Before the 0.9 release, Dojo replaced its old unit-testing framework with a new one named D.O.H. that is miles nicer and cleaner. It'll run in both the browser & under Rhino, supports defferrables and is relatively easy to customise.
At One Track Mind we've been using Selenium-RC to drive unit-testing of JS code since Dojo 0.4 (of our stuff mostly, not Dojo itself) and it wasn't ever particularly clean. The basic idea is to run a suite of unit tests across a series of browser/version/OS combinations and collate the results. So you can find that some irrelevant little change b0rked Opera but only on Windows.
Selenium's API for writing tests (for JS stuff anyway) is pretty awful compared with DOH and we'd done ours in Python, which was then launched from Ant after the Dojo build was done. But what Selenium-RC does do well is fire up browsers on multiple operating systems, do magic proxying, and allow you to interrogate the pages.
- Have a config file defining which browsers to launch, which machines they're on, and what tests to run.
- Launch each browser via Selenium-RC
- Run the tests via the normal DOH browser runner.
- Use Selenium to extract the results from DOH.
- Collate the results from the various browsers and produce something useful.
- Drop seleniumRunner.js, seleniumRunner.config.js, seleniumRunner.sh (or the .bat if you're on Windows), and selenium-java-client-driver.jar into util/doh/ in your Dojo install.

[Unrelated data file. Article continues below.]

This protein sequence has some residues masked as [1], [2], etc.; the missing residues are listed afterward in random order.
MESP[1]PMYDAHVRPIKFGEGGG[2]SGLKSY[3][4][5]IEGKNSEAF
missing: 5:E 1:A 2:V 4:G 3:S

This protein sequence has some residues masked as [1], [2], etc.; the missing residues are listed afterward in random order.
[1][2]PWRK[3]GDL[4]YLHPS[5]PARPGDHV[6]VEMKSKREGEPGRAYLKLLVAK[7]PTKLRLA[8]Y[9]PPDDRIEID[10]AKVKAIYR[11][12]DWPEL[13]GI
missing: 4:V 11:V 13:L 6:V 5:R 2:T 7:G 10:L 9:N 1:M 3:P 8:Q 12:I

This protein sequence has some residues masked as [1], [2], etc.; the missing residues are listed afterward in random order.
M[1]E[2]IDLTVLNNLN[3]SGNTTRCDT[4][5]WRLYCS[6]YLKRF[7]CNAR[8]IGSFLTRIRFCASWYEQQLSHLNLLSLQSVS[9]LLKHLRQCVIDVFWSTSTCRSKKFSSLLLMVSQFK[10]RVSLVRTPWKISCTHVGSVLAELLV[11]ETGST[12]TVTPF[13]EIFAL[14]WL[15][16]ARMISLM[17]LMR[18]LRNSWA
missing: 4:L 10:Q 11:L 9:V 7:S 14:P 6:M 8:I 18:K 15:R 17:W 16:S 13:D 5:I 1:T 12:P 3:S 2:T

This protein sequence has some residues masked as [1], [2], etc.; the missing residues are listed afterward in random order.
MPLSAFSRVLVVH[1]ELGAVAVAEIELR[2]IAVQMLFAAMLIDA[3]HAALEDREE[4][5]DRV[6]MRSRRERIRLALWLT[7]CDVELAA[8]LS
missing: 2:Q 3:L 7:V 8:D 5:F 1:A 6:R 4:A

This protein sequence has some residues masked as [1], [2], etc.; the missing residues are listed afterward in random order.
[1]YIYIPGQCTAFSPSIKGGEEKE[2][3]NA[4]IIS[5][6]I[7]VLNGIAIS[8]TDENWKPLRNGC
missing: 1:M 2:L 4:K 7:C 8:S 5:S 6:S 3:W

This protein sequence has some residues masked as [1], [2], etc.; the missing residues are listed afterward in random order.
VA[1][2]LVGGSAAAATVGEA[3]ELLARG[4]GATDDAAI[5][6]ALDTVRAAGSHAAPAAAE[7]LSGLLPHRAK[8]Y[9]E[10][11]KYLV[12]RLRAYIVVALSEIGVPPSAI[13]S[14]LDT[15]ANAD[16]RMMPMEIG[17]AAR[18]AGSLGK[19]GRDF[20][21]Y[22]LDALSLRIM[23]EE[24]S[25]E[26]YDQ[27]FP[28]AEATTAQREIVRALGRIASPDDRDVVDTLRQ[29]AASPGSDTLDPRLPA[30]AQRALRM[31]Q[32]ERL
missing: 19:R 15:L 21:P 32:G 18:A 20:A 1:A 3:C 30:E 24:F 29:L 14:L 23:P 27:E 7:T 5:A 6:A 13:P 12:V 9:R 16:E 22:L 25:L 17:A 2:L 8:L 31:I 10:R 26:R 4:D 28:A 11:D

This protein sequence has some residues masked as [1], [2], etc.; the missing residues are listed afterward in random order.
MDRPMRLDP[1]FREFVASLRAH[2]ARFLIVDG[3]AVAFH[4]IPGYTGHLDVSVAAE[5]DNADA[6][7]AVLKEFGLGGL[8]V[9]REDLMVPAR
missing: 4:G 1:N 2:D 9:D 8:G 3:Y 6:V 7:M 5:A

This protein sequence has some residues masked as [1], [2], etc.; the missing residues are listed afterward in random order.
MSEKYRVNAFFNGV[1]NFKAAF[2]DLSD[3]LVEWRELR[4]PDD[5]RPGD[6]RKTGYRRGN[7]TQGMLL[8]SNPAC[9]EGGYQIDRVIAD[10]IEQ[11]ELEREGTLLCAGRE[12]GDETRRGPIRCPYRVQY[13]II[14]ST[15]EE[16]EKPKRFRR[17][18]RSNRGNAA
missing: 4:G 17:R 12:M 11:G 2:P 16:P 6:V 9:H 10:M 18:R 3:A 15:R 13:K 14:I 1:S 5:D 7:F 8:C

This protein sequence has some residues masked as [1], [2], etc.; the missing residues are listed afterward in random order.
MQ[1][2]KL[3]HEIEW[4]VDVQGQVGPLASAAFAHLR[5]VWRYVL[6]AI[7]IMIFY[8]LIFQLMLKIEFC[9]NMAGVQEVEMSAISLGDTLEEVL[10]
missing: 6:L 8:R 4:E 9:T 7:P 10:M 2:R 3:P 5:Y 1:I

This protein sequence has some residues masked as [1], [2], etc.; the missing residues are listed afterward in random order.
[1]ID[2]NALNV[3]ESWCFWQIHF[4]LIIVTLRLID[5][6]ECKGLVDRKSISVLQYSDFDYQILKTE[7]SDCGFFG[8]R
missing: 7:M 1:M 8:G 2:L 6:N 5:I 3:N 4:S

- Put selenium-server.jar on each test machine, then run java -jar selenium-server.jar -multiWindow so it listens for the browser-control messages.
- Edit seleniumRunner.config.js and change browsers and rootUrl to match your setup. The rootUrl needs to be reachable from each test machine.
- run ./seleniumRunner.sh seleniumRunner.config.js from util/doh/ on your workstation
- It'll load the config, fire up the browsers on each machine, run the unit tests from Dojo core, and print the pass/fail/error stats for each.
- Each browser is kicked off and monitored in a separate thread (not strictly necessary but too cool to resist doing).
- unless I ran the selenium server in multiWindow mode Safari and Firefox would pop up Print dialogs (!?!) whenever the test page was loaded. But Safari never initialised the test page if it was in multiWindow mode. On OSX and Windows. gah.
- Opera on OSX didn't set up the Selenium proxy properly (localhost:4444 for reference).